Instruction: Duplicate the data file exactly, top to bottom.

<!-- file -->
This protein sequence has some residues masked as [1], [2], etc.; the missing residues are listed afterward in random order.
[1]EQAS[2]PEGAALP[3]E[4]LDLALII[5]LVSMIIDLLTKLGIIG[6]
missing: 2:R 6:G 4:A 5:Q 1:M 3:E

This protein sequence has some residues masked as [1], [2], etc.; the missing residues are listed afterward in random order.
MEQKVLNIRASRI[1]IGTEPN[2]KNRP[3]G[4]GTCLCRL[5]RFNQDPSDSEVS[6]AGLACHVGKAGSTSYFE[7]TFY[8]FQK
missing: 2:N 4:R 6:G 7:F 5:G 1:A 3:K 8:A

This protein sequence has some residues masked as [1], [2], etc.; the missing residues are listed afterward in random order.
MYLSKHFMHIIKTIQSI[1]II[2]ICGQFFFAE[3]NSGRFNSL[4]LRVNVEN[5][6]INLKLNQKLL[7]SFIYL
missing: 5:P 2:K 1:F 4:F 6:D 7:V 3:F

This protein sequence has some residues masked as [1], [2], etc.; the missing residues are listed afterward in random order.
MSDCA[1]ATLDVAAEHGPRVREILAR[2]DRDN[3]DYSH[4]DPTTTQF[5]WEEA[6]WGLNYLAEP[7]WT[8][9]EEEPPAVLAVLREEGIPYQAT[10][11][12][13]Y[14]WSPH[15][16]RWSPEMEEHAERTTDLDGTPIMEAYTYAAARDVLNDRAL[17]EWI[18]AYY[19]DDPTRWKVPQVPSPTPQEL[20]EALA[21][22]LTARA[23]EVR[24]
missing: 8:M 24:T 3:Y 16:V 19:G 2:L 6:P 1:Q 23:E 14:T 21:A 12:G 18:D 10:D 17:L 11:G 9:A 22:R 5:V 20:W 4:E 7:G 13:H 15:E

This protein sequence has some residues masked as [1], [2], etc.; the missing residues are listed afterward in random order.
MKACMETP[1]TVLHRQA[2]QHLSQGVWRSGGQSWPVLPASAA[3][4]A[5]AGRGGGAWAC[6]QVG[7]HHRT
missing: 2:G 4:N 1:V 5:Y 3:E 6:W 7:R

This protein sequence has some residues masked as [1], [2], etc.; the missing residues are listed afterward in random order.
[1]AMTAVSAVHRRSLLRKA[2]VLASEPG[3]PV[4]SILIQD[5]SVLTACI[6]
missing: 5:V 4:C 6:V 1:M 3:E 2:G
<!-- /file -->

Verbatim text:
This protein sequence has some residues masked as [1], [2], etc.; the missing residues are listed afterward in random order.
[1]EQAS[2]PEGAALP[3]E[4]LDLALII[5]LVSMIIDLLTKLGIIG[6]
missing: 2:R 6:G 4:A 5:Q 1:M 3:E

This protein sequence has some residues masked as [1], [2], etc.; the missing residues are listed afterward in random order.
MEQKVLNIRASRI[1]IGTEPN[2]KNRP[3]G[4]GTCLCRL[5]RFNQDPSDSEVS[6]AGLACHVGKAGSTSYFE[7]TFY[8]FQK
missing: 2:N 4:R 6:G 7:F 5:G 1:A 3:K 8:A

This protein sequence has some residues masked as [1], [2], etc.; the missing residues are listed afterward in random order.
MYLSKHFMHIIKTIQSI[1]II[2]ICGQFFFAE[3]NSGRFNSL[4]LRVNVEN[5][6]INLKLNQKLL[7]SFIYL
missing: 5:P 2:K 1:F 4:F 6:D 7:V 3:F

This protein sequence has some residues masked as [1], [2], etc.; the missing residues are listed afterward in random order.
MSDCA[1]ATLDVAAEHGPRVREILAR[2]DRDN[3]DYSH[4]DPTTTQF[5]WEEA[6]WGLNYLAEP[7]WT[8][9]EEEPPAVLAVLREEGIPYQAT[10][11][12][13]Y[14]WSPH[15][16]RWSPEMEEHAERTTDLDGTPIMEAYTYAAARDVLNDRAL[17]EWI[18]AYY[19]DDPTRWKVPQVPSPTPQEL[20]EALA[21][22]LTARA[23]EVR[24]
missing: 8:M 24:T 3:Y 16:V 19:G 2:L 6:P 1:Q 23:E 14:T 21:A 12:G 18:D 10:D 17:L 11:G 9:A 22:R 5:V 20:W 4:E 7:G 13:H 15:E

This protein sequence has some residues masked as [1], [2], etc.; the missing residues are listed afterward in random order.
MKACMETP[1]TVLHRQA[2]QHLSQGVWRSGGQSWPVLPASAA[3][4]A[5]AGRGGGAWAC[6]QVG[7]HHRT
missing: 2:G 4:N 1:V 5:Y 3:E 6:W 7:R

This protein sequence has some residues masked as [1], [2], etc.; the missing residues are listed afterward in random order.
[1]AMTAVSAVHRRSLLRKA[2]VLASEPG[3]PV[4]SILIQD[5]SVLTACI[6]
missing: 5:V 4:C 6:V 1:M 3:E 2:G